On Saturday night we attended a performance of A Sea Symphony at Birmingham’s Symphony Hall. A collaboration between the CBSO and the City of Birmingham Choir, the piece was prefaced by a first interval performance of Delias’s Sea Drift. Both pieces use words from the poetry of Walt Whitman, though naturally in quite different musical contexts. Delias’s music was reflective, even recumbent at times, although inflected with curious harmonies and a sort of pre-jazz freeness. Williams’s symphony, on the other hand, was grand and brassy, providing even in its quieter moments a sort of forward thrust which Delias spurned. Both pieces, rather as a function of their debt to Whitman, were concerned with body and soul – in particular, the interplay between soloists and choir was intricate and one of the most rewarding aspects of the evening. Good stuff.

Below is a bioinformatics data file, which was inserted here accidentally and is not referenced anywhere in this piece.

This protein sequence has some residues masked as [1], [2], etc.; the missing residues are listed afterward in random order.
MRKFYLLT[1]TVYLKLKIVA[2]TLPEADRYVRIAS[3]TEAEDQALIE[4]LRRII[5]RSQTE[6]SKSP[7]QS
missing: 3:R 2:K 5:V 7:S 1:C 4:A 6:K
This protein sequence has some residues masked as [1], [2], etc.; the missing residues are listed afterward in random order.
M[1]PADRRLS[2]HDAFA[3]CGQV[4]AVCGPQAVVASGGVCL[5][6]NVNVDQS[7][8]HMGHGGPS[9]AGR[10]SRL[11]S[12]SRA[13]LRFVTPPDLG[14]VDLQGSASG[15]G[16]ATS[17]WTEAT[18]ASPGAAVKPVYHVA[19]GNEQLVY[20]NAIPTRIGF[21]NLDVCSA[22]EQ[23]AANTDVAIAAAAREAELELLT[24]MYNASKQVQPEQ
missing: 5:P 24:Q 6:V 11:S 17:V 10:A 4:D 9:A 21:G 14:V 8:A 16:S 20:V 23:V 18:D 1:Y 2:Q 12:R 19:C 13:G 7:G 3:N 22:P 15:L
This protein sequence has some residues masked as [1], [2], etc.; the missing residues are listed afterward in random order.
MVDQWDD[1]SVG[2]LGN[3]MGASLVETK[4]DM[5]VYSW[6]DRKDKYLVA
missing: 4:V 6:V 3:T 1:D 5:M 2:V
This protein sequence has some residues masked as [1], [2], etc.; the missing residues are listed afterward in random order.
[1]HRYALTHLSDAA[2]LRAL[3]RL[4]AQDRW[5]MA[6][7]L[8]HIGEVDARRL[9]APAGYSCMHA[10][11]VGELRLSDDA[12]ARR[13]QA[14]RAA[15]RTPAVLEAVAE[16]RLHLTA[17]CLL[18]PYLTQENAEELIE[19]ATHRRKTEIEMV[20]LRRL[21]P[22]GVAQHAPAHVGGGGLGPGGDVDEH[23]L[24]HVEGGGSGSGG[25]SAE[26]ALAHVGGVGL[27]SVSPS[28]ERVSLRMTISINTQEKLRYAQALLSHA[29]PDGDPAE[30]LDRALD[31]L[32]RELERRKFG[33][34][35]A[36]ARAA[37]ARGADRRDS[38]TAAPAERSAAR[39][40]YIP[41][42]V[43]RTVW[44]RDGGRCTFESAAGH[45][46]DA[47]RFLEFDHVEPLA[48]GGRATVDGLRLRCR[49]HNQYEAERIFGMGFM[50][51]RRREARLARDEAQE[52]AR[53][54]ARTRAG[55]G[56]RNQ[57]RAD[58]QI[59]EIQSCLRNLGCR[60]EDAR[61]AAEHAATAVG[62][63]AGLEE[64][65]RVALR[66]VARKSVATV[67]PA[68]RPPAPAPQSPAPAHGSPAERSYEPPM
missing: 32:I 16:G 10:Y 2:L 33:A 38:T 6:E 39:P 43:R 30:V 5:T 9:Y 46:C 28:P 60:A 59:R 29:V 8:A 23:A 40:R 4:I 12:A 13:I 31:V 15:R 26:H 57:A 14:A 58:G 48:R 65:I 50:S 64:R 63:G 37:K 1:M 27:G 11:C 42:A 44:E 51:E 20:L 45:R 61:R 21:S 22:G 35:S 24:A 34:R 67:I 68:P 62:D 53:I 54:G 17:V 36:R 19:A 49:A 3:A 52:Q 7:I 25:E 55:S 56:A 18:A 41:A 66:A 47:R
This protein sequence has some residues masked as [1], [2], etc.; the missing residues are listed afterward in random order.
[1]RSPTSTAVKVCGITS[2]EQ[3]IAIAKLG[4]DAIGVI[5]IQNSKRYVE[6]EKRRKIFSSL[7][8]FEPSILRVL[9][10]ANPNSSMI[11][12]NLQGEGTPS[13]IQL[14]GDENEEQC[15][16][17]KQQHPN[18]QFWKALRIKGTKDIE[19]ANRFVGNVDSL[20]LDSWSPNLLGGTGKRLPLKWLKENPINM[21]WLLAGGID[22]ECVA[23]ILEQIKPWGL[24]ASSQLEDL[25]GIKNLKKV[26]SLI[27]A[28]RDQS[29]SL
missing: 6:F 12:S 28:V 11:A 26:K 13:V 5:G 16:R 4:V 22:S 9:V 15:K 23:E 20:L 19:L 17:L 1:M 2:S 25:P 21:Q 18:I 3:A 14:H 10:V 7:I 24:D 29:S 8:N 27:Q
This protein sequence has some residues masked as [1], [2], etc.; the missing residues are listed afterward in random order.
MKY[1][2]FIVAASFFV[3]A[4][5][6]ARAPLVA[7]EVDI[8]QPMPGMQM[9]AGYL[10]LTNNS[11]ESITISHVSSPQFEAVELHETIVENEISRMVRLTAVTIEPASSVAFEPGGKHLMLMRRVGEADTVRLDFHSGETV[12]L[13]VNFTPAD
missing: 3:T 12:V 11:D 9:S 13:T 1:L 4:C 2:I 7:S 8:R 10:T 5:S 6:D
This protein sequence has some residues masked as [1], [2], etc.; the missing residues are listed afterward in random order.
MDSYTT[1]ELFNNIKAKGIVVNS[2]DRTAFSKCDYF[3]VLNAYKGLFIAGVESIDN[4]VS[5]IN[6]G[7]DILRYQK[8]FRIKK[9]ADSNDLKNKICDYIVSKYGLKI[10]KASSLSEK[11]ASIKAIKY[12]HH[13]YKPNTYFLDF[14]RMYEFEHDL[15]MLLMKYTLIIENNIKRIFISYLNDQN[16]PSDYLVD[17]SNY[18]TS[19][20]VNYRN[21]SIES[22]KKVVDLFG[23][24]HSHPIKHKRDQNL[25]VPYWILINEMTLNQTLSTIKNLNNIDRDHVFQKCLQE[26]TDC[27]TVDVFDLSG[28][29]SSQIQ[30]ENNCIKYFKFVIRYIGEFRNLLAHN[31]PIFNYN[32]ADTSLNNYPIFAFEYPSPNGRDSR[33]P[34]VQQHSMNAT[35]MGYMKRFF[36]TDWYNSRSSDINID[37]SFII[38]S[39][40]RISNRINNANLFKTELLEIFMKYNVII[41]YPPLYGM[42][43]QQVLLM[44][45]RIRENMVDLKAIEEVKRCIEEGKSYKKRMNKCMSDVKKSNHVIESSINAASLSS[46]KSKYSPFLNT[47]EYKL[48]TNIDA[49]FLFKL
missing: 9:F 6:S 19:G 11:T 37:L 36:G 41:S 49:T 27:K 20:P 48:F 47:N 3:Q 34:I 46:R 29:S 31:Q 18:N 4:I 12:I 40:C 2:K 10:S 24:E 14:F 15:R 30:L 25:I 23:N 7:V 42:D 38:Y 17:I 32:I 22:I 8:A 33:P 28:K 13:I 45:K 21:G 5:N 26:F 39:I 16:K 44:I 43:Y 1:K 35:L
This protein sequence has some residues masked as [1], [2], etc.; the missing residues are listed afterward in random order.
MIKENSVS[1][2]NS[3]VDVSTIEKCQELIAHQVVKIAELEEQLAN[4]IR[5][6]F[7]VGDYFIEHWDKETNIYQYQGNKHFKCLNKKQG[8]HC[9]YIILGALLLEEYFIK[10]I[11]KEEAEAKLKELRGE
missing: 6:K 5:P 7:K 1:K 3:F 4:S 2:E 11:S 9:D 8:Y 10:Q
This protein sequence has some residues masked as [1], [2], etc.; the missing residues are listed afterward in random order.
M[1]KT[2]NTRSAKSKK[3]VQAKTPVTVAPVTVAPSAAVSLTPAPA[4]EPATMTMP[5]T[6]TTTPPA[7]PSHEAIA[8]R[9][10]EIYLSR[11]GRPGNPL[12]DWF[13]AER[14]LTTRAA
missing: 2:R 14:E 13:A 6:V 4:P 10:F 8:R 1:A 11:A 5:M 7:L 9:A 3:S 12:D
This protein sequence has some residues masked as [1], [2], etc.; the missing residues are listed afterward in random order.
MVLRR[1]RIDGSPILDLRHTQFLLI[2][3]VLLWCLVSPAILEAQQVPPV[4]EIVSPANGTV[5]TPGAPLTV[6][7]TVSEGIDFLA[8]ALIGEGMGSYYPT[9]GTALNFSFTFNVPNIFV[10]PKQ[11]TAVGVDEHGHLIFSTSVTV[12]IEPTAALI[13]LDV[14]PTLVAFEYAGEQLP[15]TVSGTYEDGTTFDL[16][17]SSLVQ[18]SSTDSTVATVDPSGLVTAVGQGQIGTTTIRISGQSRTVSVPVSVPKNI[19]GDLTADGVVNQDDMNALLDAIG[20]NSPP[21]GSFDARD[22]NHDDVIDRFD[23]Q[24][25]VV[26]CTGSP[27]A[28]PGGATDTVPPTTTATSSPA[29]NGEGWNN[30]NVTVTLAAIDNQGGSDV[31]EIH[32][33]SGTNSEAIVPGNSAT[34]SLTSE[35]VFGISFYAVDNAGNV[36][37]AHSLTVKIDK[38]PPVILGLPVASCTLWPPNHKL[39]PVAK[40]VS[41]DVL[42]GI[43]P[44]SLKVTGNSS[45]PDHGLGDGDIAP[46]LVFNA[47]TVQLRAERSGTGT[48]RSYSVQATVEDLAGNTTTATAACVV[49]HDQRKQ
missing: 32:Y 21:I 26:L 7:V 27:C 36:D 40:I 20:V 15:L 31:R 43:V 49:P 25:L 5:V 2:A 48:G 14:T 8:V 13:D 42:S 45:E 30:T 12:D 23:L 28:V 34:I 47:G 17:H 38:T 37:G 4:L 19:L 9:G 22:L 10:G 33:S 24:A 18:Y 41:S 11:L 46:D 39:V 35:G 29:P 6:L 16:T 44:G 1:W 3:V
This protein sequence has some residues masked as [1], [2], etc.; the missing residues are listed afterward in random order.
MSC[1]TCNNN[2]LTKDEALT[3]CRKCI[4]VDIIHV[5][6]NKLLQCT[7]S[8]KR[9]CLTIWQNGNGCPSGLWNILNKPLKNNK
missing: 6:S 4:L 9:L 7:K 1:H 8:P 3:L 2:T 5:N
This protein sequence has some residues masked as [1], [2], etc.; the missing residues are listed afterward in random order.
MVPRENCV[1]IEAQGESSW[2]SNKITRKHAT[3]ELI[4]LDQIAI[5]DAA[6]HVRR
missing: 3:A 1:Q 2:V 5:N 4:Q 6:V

Less deep in every way was Dan’s performance at Stourbridge venue Katie Fitzgerald’s on Sunday night, although if you count mixing Elvis Presley and Johnny Cash as rewarding interplay then you’re just the sort of audience he likes to fool with play to. He was joined by the very fine Amit Dattani of Mellow Peaches, and a member of the audience wearing an identical shirt. The less said about that, the better.